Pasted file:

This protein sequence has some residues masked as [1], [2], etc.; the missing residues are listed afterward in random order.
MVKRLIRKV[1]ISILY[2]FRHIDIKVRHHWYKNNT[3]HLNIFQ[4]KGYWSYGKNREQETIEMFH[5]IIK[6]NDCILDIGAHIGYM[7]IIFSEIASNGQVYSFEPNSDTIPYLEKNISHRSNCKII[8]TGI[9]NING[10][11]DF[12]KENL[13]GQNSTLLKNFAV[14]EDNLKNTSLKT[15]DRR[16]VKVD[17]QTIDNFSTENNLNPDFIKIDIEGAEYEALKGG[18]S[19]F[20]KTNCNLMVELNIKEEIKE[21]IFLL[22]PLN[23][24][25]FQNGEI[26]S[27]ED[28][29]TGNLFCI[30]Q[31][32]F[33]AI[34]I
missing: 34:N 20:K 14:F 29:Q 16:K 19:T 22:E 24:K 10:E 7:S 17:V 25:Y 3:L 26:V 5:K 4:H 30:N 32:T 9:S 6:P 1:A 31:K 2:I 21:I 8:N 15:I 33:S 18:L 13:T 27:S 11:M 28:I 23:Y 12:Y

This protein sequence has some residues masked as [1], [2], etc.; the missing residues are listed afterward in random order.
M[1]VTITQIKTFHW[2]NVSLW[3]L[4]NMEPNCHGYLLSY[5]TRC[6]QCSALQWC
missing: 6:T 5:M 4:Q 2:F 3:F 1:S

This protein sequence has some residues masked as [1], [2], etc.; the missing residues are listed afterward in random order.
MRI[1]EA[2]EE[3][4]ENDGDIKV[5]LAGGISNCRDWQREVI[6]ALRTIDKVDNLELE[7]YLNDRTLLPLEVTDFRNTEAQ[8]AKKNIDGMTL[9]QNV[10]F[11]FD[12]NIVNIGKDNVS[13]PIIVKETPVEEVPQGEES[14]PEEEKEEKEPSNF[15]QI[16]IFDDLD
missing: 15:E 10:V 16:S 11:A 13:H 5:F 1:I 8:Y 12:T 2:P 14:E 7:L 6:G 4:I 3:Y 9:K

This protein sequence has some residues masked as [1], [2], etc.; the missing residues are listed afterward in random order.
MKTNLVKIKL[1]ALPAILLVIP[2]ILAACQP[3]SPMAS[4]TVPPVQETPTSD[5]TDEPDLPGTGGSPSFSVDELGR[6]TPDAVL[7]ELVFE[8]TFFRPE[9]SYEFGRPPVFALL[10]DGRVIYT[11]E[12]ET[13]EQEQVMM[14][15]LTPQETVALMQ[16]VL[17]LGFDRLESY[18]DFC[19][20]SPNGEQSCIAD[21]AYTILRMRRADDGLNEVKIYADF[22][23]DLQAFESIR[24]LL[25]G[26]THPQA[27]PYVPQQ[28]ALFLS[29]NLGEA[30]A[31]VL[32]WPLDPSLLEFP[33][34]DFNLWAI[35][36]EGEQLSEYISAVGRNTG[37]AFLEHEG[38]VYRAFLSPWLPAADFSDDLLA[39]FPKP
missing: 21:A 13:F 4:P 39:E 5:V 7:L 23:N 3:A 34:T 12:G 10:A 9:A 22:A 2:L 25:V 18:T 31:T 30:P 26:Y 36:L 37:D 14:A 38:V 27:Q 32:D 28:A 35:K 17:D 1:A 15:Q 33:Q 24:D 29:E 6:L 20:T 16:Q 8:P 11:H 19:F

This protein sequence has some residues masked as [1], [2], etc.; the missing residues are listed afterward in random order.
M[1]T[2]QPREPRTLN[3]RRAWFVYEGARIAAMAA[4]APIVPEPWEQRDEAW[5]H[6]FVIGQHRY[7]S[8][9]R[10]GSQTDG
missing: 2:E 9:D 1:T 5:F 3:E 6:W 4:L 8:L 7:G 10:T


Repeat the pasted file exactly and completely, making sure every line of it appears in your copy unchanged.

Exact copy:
This protein sequence has some residues masked as [1], [2], etc.; the missing residues are listed afterward in random order.
MVKRLIRKV[1]ISILY[2]FRHIDIKVRHHWYKNNT[3]HLNIFQ[4]KGYWSYGKNREQETIEMFH[5]IIK[6]NDCILDIGAHIGYM[7]IIFSEIASNGQVYSFEPNSDTIPYLEKNISHRSNCKII[8]TGI[9]NING[10][11]DF[12]KENL[13]GQNSTLLKNFAV[14]EDNLKNTSLKT[15]DRR[16]VKVD[17]QTIDNFSTENNLNPDFIKIDIEGAEYEALKGG[18]S[19]F[20]KTNCNLMVELNIKEEIKE[21]IFLL[22]PLN[23][24][25]FQNGEI[26]S[27]ED[28][29]TGNLFCI[30]Q[31][32]F[33]AI[34]I
missing: 34:N 20:K 14:F 29:Q 16:K 19:T 22:E 24:K 10:E 7:S 17:V 25:Y 3:L 26:V 5:K 4:H 30:N 32:T 9:S 6:P 1:A 31:K 2:I 21:I 8:N 15:I 33:S 18:L 13:T 27:S 11:M 28:I 23:Y 12:Y

This protein sequence has some residues masked as [1], [2], etc.; the missing residues are listed afterward in random order.
M[1]VTITQIKTFHW[2]NVSLW[3]L[4]NMEPNCHGYLLSY[5]TRC[6]QCSALQWC
missing: 6:T 5:M 4:Q 2:F 3:F 1:S

This protein sequence has some residues masked as [1], [2], etc.; the missing residues are listed afterward in random order.
MRI[1]EA[2]EE[3][4]ENDGDIKV[5]LAGGISNCRDWQREVI[6]ALRTIDKVDNLELE[7]YLNDRTLLPLEVTDFRNTEAQ[8]AKKNIDGMTL[9]QNV[10]F[11]FD[12]NIVNIGKDNVS[13]PIIVKETPVEEVPQGEES[14]PEEEKEEKEPSNF[15]QI[16]IFDDLD
missing: 15:E 10:V 16:S 11:A 13:H 5:F 1:I 8:Y 12:T 2:P 14:E 7:L 6:G 4:I 3:Y 9:K

This protein sequence has some residues masked as [1], [2], etc.; the missing residues are listed afterward in random order.
MKTNLVKIKL[1]ALPAILLVIP[2]ILAACQP[3]SPMAS[4]TVPPVQETPTSD[5]TDEPDLPGTGGSPSFSVDELGR[6]TPDAVL[7]ELVFE[8]TFFRPE[9]SYEFGRPPVFALL[10]DGRVIYT[11]E[12]ET[13]EQEQVMM[14][15]LTPQETVALMQ[16]VL[17]LGFDRLESY[18]DFC[19][20]SPNGEQSCIAD[21]AYTILRMRRADDGLNEVKIYADF[22][23]DLQAFESIR[24]LL[25]G[26]THPQA[27]PYVPQQ[28]ALFLS[29]NLGEA[30]A[31]VL[32]WPLDPSLLEFP[33][34]DFNLWAI[35][36]EGEQLSEYISAVGRNTG[37]AFLEHEG[38]VYRAFLSPWLPAADFSDDLLA[39]FPKP
missing: 21:A 13:F 4:P 39:E 5:V 7:L 23:N 3:A 34:T 12:G 10:A 9:A 22:A 2:L 25:V 18:T 31:T 30:P 26:Y 36:L 37:D 14:A 38:V 27:Q 32:D 28:A 35:K 17:D 1:A 15:Q 33:Q 24:D 29:E 6:L 20:T 16:Q 8:P 11:H 19:F

This protein sequence has some residues masked as [1], [2], etc.; the missing residues are listed afterward in random order.
M[1]T[2]QPREPRTLN[3]RRAWFVYEGARIAAMAA[4]APIVPEPWEQRDEAW[5]H[6]FVIGQHRY[7]S[8][9]R[10]GSQTDG
missing: 2:E 9:D 1:T 5:F 3:E 6:W 4:L 8:L 7:G 10:T